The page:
Social Capital and Immigration
Social capital is key factor for immigrants to stay and settle in the receiving societies because in the form of enforceable trust it helps encourage them and find ways out to overcome and fight confrontations from the receiving societies. Social capital in the form of bounded solidarity or bounded communities help them stay satisfied that moral imperatives experienced by other immigrants will help them out of problems at the hosting society. Those immigrants who experience enforceable trust, bounded solidarity, and other forms of social capital, get more confidence in staying and grooming at the host society. However, those who find that leaving the receiving society is the only easy way out for them, they will return and will not settle as immigrant. Thus social capital helps immigrants develop a confidence and availability of reliable sources in the form of supporters from the same ethnic community whom they trust that they can get help from. On one hand social capital helps provide network support to immigrants in the form of ease in findings jobs, social support, and confidence as they can receive loans, accommodations and jobs easily if they become of part of their own ethnic network. On the other hand, bounded solidarity costs immigrants in the form of being overloaded with obligations. For example being obliged to give loans or donations, or keeping people from the same ethnic group despite capability shortcomings.
Immigrants are able to exert enforceable trust towards other immigrants because commonalities of experience of departure at home country and conditions at the receiving country create strong bonds between them. Immigrants especially belonging to the same ethnic or geographical group, are believed to behave alike either due to their social upbringing at the sending society or because of their common experiences and feelings of sympathy. These perceived behaviors help immigrants exert enforceable trust on other immigrants very easily.
When members of a particular group or ethnicity find themselves affected by a common event at a particular place and time, and they unite together to form to avoid the negative effects of that event, they are said to have formed a bounded community. Since the formation of this community is due to a common problem, faced by a group sharing common characteristics. Bounded community is a type of social capital which depends upon the moral imperative felt by individuals of the same related group to behave in certain way. A very famous example in literature is that of the Columbian policeman who killed two black men and was suspended from his job. When he went to local radio station to plea for help, he used the same moral imperative that he is a Columbian and that’s why he is being treated as a scapegoat. This worked as a moral imperative for other Columbians to behave sympathetically towards him and help him financially. The unity of Columbians in response to that event was because of the moral imperative that other Columbians may also face the same situation and would need help and only the Columbian immigrants would be able to help them. Thus the event helped create a bounded community.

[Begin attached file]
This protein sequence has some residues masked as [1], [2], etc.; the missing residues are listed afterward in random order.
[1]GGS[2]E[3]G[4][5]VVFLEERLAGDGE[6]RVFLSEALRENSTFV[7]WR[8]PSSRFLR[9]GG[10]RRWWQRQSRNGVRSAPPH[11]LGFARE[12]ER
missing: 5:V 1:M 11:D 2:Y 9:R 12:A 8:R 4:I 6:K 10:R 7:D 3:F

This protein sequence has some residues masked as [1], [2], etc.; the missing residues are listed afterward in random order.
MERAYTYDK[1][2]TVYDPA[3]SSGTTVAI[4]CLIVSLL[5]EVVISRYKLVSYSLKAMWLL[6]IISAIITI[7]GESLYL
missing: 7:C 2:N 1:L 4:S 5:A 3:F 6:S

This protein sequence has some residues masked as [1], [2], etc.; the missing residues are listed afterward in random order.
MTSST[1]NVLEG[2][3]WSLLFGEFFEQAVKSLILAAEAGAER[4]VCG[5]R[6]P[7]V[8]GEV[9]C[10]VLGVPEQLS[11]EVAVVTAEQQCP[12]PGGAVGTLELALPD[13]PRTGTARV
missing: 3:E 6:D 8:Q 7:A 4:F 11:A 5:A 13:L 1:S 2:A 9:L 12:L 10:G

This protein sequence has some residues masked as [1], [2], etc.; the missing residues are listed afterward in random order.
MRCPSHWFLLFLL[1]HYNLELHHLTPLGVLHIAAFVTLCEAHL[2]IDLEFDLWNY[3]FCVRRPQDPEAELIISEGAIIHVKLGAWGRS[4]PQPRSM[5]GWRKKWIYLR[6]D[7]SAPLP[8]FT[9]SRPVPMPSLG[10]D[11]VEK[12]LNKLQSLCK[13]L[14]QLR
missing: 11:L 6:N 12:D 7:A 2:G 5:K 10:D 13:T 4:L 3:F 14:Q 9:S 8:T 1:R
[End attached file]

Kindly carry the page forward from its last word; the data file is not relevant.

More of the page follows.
When immigrant communities confront receiving society, it creates the sense of community among them due to the same moral imperative. Each immigrant from the same ethnicity feels him/herself vulnerable to the effects of host society confrontation, which brings the immigrants closer together the form a bounded community for the sake of self-support and protection against those vulnerabilities. Not only does this bounded solidarity awaken the dormant feelings of nationality but also other feelings related to the sending culture and society.
In my view, these bounded communities are playing a major role in erasing the US national identity because being a host to a huge diversity of immigrant cultures and nationalities, major parts of the country are representative of immigrant cultures and bounded communities. Since the host communities are not subject to the feelings of boundedness as they do not have to face the context of being scapegoat or being targeted due to their identity, they don’t feel bound together. That is the reason, the bounded communities of immigrants are culturally dominating the major outlook of the United States.